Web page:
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An MIT researcher has discovered that for at least the last 1.5 million years, the Earth has undergone rapid and dramatic climate changes similar to those observed in ice cores from more recent times. These climate swings are so dramatic that if we lived through one today, it would be like New England taking on Miami-like weather within a 25-year period.
"Ten years ago, we had no idea that climate could change this quickly," said Maureen E. Raymo, associate professor of earth, atmospheric and planetary sciences. Publishing their results for the first time in the April 16 issue of Nature, she and her colleagues at MIT and Woods Hole Oceanographic Institute report that millennial-scale climate instabilities -- swings of as much as 10 degrees Celsius within a few decades -- are not restricted to the large glacial periods of the last 700,000 years but existed much further back in time.
For the last five years, a cutting-edge initiative in climate studies has been the search for understanding of millennial-scale climate instabilities. These rapid, large-amplitude climate fluctuations were first identified in ice cores in Greenland and later in ocean sediment cores around the world.
While other researchers have focused on the geologic record of the past 120,000 years, Professor Raymo and a handful of colleagues have undertaken the far more ambitious effort of looking at climate trends as far back as 1.5 million years ago, at the dawn of the human race.
Their work has turned up some unexpected results. "Our results suggest that such millennial-scale climate instability may be a pervasive and long-term characteristic of Earth's climate, rather than just a feature of the strong glacial-interglacial cycles of the past 800,000 years," the authors wrote.
Professor Raymo and her colleagues, including graduate student Susan Carter and research technician Kristen Ganley, also show that these climate changes are tied to changes in the conveyor-like circulation of ocean waters that delivers tropical heat to the northern Atlantic in surface currents while exporting salt-heavy deep waters cooled by Greenland's winds to the south. But while scientists know that climate changes are linked to the changes in the ocean circulation and heat transfer, they don't know what causes these climate and circulation variations in the first place.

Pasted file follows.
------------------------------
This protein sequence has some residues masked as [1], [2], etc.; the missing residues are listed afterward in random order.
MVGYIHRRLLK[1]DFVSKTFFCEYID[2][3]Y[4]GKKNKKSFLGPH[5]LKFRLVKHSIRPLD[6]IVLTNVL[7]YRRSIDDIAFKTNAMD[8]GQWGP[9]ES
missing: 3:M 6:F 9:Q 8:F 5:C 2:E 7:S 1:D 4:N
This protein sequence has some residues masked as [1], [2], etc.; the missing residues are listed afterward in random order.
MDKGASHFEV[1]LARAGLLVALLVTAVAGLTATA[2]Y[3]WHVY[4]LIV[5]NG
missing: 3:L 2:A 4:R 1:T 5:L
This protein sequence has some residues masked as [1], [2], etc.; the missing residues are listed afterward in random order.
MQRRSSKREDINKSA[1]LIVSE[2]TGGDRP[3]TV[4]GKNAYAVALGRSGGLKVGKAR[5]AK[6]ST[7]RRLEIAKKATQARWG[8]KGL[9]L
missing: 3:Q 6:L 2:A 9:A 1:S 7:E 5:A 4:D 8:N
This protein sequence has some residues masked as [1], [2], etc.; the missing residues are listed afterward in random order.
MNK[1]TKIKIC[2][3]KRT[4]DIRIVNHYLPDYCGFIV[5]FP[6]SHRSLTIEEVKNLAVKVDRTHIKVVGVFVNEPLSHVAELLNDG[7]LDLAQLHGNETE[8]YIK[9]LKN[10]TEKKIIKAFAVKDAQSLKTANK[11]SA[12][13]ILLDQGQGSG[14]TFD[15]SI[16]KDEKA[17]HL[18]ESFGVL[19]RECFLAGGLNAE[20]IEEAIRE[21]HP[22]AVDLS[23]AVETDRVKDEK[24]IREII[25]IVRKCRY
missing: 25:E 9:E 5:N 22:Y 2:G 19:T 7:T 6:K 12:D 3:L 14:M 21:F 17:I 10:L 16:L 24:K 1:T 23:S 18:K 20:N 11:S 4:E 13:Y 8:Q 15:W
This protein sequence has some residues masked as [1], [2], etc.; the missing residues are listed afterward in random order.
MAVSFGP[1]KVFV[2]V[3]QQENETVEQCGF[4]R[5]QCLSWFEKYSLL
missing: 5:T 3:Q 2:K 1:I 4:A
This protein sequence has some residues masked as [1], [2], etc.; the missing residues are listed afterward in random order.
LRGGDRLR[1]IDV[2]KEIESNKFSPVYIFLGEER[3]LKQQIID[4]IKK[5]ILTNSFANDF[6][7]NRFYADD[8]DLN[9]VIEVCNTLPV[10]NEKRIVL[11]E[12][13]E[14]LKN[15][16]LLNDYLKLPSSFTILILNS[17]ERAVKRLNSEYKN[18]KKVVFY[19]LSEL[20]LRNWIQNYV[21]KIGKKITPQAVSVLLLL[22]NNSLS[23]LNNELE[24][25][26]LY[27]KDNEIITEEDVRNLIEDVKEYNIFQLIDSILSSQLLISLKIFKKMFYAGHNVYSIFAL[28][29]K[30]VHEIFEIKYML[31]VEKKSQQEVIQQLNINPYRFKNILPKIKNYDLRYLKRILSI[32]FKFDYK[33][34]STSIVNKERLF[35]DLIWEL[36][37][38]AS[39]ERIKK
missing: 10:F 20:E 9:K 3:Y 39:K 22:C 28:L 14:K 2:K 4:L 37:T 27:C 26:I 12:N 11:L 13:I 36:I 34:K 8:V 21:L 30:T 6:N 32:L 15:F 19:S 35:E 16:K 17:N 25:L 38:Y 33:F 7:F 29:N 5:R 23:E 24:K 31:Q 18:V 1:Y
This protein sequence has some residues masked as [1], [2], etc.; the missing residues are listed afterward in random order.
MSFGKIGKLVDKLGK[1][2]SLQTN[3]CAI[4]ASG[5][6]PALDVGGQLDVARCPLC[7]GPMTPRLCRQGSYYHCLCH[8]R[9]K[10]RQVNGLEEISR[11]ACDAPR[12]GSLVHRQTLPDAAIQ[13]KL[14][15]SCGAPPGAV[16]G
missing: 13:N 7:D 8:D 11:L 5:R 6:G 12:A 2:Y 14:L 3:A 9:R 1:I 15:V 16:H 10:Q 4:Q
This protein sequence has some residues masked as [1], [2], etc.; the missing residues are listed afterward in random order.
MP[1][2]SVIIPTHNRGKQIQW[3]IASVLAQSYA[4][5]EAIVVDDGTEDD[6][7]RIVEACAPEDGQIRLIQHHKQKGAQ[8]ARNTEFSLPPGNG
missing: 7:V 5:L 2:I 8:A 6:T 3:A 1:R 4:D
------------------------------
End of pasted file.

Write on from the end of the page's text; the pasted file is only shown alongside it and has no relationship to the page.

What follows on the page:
The most dramatic instabilities tend to be triggered during the cooler Ice Age periods, most recently the period from about 100,000 years ago to about 10,000 years ago. "We're living at the end of an unusually stable period," Professor Raymo said. After more than 8,000 years of warmth, we're about due for a cooling phase, "but all bets are off because of global warming from the buildup of carbon dioxide or other greenhouse gases in the atmosphere," she said.
To study these climate changes, Professor Raymo retrieved previously untouched sediments from far below the ocean floor, where deep-water currents sweeping down from Greenland have caused sediment to accumulate at unusually high rates for millions of years. By analyzing the composition and chemical structure of fossils in these sediments, Professor Raymo, a marine geologist and paleoceano-grapher, reconstructs past conditions on the Earth.
During a 1995 deep-sea drilling expedition -- two months at sea aboard the JOIDES Resolution, a former British Petroleum oil-drillingrig -- Professor Raymo, leading a team of 24 international scientists, broke the world record for the most sediment recovered in a single ocean-drilling expedition.
Although these sediments have provided a multitude of clues about climate variations over the millennia, scientists remain at a loss to explain why parts of the planet have swung from ice age to warm stage and back again. Is it due to external forces such as variations inthe output of the sun, or internal oscillations caused by instability in the distribution of salt and heat within the ocean?
"What causes climate variations on this time scale is a black box for scientists right now," Professor Raymo said.
A version of this article appeared in MIT Tech Talk on April 29, 1998.